Interactive effects of inbreeding and endocrine disruption on reproduction in a model laboratory fish
Le Page, G
© 2012 The Authors. Evolutionary Applications published by Blackwell Publishing Ltd. This is an open access article under the terms of the Creative Commons Attribution-NonCommercial License, which permits use, distribution and reproduction in any medium, provided the original work is properly cited and is not used for commercial purposes.
Inbreeding depression is expected to be more severe in stressful environments. However, the extent to which inbreeding affects the vulnerability of populations to environmental stressors, such as chemical exposure, remains unresolved. Here we report on the combined impacts of inbreeding and exposure to an endocrine disrupting chemical (the fungicide clotrimazole) on zebrafish (Danio rerio). We show that whilst inbreeding can negatively affect reproductive traits, not all traits are affected equally. Inbreeding depression frequently only became apparent when fish were additionally stressed by chemical exposure. Embryo viability was significantly reduced in inbred exposed fish and there was a tendency for inbred males to sire fewer offspring when in direct competition with outbred individuals. Levels of plasma 11-ketotestosterone, a key male sex hormone, showed substantial inbreeding depression that was unaffected by addition of the fungicide. In contrast, there was no effect of inbreeding or clotrimazole exposure on egg production. Overall, our data provide evidence that stress may amplify the effects of inbreeding on key reproductive traits, particularly those associated with male fitness. This may have important implications when considering the consequences of exposure to chemical pollutants on the fitness of wild populations.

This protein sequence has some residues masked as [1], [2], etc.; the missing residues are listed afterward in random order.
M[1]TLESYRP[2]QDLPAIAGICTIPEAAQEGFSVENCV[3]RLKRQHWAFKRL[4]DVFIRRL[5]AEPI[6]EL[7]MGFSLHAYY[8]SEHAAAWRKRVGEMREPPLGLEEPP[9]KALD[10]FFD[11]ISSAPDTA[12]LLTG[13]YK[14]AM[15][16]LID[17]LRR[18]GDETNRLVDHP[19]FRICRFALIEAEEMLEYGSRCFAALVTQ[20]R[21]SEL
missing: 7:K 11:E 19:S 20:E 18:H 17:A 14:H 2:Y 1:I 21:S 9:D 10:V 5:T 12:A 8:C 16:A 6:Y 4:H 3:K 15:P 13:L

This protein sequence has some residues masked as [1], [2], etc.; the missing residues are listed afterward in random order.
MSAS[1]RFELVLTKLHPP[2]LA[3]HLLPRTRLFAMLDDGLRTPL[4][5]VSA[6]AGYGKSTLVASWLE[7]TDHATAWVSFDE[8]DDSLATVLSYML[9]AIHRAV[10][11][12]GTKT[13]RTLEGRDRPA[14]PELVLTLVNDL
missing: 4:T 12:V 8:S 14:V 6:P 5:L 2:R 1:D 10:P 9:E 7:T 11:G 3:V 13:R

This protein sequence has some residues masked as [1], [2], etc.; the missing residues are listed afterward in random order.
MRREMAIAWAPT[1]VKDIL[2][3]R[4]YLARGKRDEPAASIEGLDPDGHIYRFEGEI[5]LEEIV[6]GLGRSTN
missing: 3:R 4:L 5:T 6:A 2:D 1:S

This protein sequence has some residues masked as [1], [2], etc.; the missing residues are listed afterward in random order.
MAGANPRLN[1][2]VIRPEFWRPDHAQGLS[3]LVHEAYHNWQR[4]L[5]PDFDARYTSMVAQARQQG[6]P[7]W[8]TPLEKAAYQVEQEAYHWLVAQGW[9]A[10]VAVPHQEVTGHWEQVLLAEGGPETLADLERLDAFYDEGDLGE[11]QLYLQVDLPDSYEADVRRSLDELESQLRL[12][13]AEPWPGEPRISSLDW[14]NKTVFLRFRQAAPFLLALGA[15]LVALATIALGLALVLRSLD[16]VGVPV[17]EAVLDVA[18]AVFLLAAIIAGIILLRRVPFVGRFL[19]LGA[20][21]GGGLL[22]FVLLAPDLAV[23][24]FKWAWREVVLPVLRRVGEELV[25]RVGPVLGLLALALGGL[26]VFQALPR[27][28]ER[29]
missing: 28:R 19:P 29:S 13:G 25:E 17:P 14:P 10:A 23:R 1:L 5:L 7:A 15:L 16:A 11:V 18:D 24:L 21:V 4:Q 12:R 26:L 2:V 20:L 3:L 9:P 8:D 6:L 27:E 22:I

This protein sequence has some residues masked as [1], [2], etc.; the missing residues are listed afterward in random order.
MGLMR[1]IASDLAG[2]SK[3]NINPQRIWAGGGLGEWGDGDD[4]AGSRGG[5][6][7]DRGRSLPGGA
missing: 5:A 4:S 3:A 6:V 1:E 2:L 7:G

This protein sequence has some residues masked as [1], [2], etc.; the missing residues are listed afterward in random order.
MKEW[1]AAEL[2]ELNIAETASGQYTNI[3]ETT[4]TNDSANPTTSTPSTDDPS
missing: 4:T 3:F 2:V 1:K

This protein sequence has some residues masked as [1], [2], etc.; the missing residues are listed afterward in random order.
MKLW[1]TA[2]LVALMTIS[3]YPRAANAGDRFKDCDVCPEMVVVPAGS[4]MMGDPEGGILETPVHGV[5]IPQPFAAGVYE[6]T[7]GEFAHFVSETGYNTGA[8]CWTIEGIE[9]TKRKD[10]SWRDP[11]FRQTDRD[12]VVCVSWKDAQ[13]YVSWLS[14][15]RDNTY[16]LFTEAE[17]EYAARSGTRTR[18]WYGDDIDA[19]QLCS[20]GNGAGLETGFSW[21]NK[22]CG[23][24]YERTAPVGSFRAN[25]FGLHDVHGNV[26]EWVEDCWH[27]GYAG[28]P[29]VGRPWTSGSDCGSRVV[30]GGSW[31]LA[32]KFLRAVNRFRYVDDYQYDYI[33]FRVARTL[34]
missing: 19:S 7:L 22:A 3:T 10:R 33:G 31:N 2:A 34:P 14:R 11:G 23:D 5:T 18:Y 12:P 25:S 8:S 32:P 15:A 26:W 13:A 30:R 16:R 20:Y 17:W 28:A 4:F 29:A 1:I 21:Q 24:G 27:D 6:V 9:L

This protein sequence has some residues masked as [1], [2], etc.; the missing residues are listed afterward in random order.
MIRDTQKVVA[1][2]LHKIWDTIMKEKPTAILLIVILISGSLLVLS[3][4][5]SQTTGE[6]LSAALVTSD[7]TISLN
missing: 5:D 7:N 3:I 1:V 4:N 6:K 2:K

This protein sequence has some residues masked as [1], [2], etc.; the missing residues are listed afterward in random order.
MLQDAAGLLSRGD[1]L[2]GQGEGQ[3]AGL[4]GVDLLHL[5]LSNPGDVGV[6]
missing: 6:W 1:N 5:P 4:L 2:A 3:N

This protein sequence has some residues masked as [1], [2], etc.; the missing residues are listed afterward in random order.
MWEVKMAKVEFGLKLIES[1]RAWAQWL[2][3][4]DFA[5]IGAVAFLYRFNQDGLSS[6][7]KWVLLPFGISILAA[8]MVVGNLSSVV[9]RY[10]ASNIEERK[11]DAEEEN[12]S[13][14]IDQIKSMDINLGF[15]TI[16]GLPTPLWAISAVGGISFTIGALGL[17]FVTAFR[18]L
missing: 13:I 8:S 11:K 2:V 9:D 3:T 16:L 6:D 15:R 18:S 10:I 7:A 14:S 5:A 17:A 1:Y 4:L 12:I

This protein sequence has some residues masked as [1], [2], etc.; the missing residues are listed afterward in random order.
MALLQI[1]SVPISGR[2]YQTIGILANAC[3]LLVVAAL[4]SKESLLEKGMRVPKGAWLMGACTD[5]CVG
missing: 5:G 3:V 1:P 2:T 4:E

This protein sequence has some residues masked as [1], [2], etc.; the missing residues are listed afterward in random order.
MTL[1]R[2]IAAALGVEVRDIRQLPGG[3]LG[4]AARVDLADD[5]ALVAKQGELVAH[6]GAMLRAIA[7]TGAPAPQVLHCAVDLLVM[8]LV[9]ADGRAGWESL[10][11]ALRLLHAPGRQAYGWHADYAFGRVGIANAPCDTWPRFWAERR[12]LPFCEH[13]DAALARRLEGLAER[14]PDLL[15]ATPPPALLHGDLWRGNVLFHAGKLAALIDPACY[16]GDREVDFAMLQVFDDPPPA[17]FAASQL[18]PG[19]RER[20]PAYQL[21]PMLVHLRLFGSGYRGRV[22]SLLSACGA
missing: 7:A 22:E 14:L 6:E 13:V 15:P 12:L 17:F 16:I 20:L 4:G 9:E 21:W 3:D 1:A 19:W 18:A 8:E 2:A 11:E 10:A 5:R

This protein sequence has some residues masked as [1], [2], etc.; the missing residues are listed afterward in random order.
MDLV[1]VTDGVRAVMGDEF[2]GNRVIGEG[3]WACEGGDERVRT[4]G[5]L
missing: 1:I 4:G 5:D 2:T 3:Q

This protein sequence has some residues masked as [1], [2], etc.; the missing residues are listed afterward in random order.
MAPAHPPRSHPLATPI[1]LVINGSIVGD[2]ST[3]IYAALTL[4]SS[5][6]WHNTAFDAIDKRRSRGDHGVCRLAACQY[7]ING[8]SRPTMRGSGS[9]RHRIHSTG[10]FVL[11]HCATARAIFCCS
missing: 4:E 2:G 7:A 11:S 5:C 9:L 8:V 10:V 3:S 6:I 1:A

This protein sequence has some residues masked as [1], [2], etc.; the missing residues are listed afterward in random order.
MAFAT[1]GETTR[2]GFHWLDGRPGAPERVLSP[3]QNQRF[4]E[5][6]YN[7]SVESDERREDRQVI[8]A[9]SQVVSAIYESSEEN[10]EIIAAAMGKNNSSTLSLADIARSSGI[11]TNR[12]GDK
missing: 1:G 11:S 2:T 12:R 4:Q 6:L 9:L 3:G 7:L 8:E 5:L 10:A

Thanks to NERC's Post Genomics & Proteomics Programme NE/F0077871/1 and AstraZeneca's Safety, Health and Environment Research Programme for funding this work. We thank Alexander Scott (11-ketotestosterone radioimmunoassay) at the Centre for Environment, Fisheries and Aquaculture Science, Jan Shears and Luanne Wilkes at University of Exeter, Gareth Readman, Vicki Cammack, Kate Hurd and Yohanna Glennon at Brixham Environmental Laboratory for their assistance.
This is the final version of the article. Available from Wiley via the DOI in this record.
Vol. 6 (2), pp. 279 - 289
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